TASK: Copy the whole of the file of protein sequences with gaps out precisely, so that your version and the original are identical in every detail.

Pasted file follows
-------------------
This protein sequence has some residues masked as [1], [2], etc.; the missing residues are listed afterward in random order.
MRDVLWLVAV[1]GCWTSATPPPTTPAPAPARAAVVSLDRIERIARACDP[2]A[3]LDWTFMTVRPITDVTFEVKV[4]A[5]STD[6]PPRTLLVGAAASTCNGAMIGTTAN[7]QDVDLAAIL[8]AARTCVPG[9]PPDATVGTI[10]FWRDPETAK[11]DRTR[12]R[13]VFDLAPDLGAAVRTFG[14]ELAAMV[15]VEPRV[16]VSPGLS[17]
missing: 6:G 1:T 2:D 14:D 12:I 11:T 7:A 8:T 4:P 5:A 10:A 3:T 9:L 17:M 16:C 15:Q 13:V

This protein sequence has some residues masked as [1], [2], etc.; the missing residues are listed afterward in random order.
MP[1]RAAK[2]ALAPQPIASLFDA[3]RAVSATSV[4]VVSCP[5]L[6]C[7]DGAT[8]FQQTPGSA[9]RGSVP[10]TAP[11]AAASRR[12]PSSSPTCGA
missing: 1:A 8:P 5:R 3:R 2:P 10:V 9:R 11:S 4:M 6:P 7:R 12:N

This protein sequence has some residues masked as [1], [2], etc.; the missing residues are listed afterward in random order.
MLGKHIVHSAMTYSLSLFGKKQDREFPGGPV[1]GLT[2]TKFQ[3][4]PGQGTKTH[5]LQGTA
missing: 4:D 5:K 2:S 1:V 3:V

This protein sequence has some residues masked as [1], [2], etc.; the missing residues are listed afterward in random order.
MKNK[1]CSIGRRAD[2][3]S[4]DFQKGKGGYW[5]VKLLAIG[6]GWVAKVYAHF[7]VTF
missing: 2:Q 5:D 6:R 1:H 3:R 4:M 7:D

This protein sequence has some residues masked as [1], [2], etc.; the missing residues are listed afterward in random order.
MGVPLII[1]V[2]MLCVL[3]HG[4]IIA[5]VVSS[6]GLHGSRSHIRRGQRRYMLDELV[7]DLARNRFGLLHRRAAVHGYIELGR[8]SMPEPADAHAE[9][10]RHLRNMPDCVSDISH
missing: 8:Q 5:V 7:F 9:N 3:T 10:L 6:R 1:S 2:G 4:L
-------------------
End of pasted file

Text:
This protein sequence has some residues masked as [1], [2], etc.; the missing residues are listed afterward in random order.
MRDVLWLVAV[1]GCWTSATPPPTTPAPAPARAAVVSLDRIERIARACDP[2]A[3]LDWTFMTVRPITDVTFEVKV[4]A[5]STD[6]PPRTLLVGAAASTCNGAMIGTTAN[7]QDVDLAAIL[8]AARTCVPG[9]PPDATVGTI[10]FWRDPETAK[11]DRTR[12]R[13]VFDLAPDLGAAVRTFG[14]ELAAMV[15]VEPRV[16]VSPGLS[17]
missing: 6:G 1:T 2:D 14:D 12:I 11:T 7:A 8:T 4:P 5:A 10:A 3:T 9:L 17:M 16:C 15:Q 13:V

This protein sequence has some residues masked as [1], [2], etc.; the missing residues are listed afterward in random order.
MP[1]RAAK[2]ALAPQPIASLFDA[3]RAVSATSV[4]VVSCP[5]L[6]C[7]DGAT[8]FQQTPGSA[9]RGSVP[10]TAP[11]AAASRR[12]PSSSPTCGA
missing: 1:A 8:P 5:R 3:R 2:P 10:V 9:R 11:S 4:M 6:P 7:R 12:N

This protein sequence has some residues masked as [1], [2], etc.; the missing residues are listed afterward in random order.
MLGKHIVHSAMTYSLSLFGKKQDREFPGGPV[1]GLT[2]TKFQ[3][4]PGQGTKTH[5]LQGTA
missing: 4:D 5:K 2:S 1:V 3:V

This protein sequence has some residues masked as [1], [2], etc.; the missing residues are listed afterward in random order.
MKNK[1]CSIGRRAD[2][3]S[4]DFQKGKGGYW[5]VKLLAIG[6]GWVAKVYAHF[7]VTF
missing: 2:Q 5:D 6:R 1:H 3:R 4:M 7:D

This protein sequence has some residues masked as [1], [2], etc.; the missing residues are listed afterward in random order.
MGVPLII[1]V[2]MLCVL[3]HG[4]IIA[5]VVSS[6]GLHGSRSHIRRGQRRYMLDELV[7]DLARNRFGLLHRRAAVHGYIELGR[8]SMPEPADAHAE[9][10]RHLRNMPDCVSDISH
missing: 8:Q 5:V 7:F 9:N 3:T 10:L 6:R 1:S 2:G 4:L